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What on Earth do you Grow in NY Zone 5?

 
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My inlaws just bought property up in NY (they're from NYC). I was thinking, with their permission, of planting a food forest there. I've lived in the Hudson Valley and know that apples of course do well, but what other things can be grown? Kiwi, American persimmon, what else?

 
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Apples, pears, walnuts, hickory, apricots, plums, cherry and probably many more in the tree department.  Tons of woody berry bushes to choose from as well.

Check out some of Sean's food forest tours on Edible Acres on youtube, he's in upstate NY.
 
James Landreth
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Thank you for the suggestions! Do you think summer watering will be necessary? Here we have to water at least once a week in summer
 
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i wouldn’t worry about watering woody plantings in that area beyond the establishment phase.
 
Mike Haasl
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It might depend on the soil (sandy vs clayey), exposure (windswept and sunny vs protected) and water table height.  I'd likely water them at planting and then once a week for the first two months unless it rains during a particular week.  But that depends a lot on those variables.
 
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Our area of zone 5 Upstate NY (sandy loam) is known for its sweet corn and rhubarb as crops among many others. Things that are naturalized and harvested includes asparagus, elderberry, fiddleheads, ginseng, marsh mallow to mention a few.
 
James Landreth
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Edible Acres  has a peach tree. Does anyone grow peaches? Reliance should be hardy to that area I think.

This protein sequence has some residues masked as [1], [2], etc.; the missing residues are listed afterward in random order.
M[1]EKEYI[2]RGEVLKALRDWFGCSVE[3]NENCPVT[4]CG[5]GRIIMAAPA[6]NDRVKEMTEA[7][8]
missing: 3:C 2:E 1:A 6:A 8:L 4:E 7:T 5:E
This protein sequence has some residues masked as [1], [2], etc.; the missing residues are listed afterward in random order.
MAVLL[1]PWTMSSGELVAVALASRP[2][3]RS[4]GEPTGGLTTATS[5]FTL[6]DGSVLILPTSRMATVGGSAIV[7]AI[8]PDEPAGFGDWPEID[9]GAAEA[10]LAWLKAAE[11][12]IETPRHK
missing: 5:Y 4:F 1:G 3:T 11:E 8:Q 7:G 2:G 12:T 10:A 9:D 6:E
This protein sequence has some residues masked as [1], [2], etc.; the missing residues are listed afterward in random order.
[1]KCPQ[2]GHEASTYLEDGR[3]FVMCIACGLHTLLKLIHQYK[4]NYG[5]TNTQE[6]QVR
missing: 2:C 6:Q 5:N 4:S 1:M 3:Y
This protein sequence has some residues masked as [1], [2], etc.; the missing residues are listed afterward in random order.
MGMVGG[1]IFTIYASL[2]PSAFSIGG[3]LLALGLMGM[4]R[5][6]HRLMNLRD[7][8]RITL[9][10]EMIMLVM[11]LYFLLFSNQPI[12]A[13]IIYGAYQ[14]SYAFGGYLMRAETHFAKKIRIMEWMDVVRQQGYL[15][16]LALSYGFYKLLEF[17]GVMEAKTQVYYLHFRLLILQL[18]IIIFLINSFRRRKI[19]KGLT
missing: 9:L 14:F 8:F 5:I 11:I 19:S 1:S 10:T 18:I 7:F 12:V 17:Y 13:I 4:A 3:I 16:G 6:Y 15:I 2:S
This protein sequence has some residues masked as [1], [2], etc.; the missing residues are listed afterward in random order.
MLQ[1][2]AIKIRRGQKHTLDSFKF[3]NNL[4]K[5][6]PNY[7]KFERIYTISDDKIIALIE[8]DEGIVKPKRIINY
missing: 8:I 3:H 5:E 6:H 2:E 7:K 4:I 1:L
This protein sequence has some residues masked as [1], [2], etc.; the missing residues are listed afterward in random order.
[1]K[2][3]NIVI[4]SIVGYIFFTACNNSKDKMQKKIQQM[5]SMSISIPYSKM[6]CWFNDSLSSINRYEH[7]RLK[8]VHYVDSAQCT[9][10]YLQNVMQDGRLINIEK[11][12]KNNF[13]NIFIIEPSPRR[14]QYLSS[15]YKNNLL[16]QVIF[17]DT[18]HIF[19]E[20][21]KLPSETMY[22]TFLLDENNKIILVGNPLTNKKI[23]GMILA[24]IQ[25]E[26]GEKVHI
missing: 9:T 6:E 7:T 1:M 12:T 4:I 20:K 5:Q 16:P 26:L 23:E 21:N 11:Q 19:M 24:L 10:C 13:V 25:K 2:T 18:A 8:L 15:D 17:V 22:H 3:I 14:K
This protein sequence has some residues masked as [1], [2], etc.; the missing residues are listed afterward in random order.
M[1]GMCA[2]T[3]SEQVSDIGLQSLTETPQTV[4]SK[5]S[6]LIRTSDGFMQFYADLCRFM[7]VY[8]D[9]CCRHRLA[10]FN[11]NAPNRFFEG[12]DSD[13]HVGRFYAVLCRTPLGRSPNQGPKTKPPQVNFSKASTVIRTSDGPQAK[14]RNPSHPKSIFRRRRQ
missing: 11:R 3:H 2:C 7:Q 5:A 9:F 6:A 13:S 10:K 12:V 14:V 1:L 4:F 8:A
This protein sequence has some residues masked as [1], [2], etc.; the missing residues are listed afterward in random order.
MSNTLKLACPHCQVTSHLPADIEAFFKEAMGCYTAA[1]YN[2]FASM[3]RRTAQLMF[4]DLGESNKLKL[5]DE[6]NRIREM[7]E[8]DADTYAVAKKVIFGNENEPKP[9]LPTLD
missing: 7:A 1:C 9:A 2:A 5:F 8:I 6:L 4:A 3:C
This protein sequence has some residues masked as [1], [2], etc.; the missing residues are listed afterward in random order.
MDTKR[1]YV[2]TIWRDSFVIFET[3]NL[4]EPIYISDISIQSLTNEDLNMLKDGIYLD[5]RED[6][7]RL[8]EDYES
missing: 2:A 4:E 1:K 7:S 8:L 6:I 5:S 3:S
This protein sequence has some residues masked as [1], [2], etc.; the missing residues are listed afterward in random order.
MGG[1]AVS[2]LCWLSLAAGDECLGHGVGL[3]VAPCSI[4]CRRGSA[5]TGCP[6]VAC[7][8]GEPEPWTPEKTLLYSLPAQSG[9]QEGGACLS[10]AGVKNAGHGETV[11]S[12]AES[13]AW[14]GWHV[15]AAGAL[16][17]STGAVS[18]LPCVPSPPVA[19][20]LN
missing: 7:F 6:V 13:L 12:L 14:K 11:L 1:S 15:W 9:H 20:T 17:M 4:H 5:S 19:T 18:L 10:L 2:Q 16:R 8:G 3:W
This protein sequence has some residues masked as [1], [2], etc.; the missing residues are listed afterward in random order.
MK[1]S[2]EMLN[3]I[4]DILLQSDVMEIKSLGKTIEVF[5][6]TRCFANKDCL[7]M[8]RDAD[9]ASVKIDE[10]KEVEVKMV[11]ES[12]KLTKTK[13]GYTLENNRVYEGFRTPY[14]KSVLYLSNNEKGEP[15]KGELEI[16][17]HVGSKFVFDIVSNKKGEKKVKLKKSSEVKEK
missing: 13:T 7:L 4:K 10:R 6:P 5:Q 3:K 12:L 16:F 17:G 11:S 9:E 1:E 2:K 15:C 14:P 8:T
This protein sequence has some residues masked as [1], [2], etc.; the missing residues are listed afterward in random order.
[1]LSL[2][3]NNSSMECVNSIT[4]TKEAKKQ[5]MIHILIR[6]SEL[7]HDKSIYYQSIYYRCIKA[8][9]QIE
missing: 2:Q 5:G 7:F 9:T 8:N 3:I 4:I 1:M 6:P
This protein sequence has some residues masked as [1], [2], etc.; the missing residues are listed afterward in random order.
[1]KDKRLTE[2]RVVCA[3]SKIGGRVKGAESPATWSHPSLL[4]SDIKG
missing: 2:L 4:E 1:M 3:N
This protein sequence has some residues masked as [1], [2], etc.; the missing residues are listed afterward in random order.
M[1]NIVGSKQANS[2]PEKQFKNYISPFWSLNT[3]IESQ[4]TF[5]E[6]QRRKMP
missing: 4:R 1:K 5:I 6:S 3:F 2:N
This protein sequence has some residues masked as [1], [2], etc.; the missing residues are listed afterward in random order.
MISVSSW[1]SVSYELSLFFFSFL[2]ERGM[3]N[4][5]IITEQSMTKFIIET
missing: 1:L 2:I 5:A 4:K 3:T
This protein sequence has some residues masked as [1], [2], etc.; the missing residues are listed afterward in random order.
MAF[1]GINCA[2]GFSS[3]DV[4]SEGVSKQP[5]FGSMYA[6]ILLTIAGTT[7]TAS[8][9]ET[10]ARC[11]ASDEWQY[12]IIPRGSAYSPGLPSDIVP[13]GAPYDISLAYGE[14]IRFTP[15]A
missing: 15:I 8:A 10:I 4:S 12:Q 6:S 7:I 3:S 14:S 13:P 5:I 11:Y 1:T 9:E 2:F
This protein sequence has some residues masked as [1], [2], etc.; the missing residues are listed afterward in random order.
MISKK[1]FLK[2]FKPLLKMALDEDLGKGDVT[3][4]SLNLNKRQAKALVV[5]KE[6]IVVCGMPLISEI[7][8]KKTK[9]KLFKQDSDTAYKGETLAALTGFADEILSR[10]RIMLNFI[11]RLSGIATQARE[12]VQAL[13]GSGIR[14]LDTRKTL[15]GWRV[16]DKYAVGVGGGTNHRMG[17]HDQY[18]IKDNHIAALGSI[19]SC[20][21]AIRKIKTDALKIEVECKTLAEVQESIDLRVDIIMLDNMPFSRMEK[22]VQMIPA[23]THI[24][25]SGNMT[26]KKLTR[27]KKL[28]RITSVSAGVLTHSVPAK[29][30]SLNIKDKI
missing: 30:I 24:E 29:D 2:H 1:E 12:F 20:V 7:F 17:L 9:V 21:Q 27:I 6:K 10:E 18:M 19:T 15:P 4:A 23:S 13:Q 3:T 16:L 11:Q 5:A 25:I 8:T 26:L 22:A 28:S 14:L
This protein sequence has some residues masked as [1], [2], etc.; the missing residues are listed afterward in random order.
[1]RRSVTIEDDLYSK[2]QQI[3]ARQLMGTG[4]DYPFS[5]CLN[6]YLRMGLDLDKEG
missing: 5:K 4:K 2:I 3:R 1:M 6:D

Any nursery recommendations? I know of St. Lawrence
 
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you should have no problem growing, apples, peaches, plums, cherries, grapes, high bush blueberries, chestnuts, walnuts and many others with great success. for years we had peaches, plums, apples, grapes. on commercial scale in zone 5b.
might want to check with your county extension office for some pointers on what varieties others in your are are growing with success.
as far as vegetables lots and lots will grow there, catalogs such as johnny's will have info for varieties they sell, well they are in Maine , can't be too much different than NY
 
bruce Fine
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as far as watering you should be prepared to water real good every week when it gets dry to protect your investment. drip irrigation, flood, or sprinklers it doesn't matter as long as you can get some water to what you have planted..
when trees are mature and producing the fruits can be very stunted or even drop off it it gets too dry. you never know how much summer rain there will be
 
James Black
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Another resource I love is the NY State Plant Atlas that documents naturalized and native plants in the state into a searchable database and can be broken down by county into sortable tables (my county has 1,204 records, many w/ linked photographs).
 
James Landreth
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Thanks for the information, everyone. I'm always surprised at how much can actually be grown that far north. Definitely gives me a lot of hope!

Any idea on how to avoid lyme's disease while trying to work with a property like this? I'm going to definitely put up deer fencing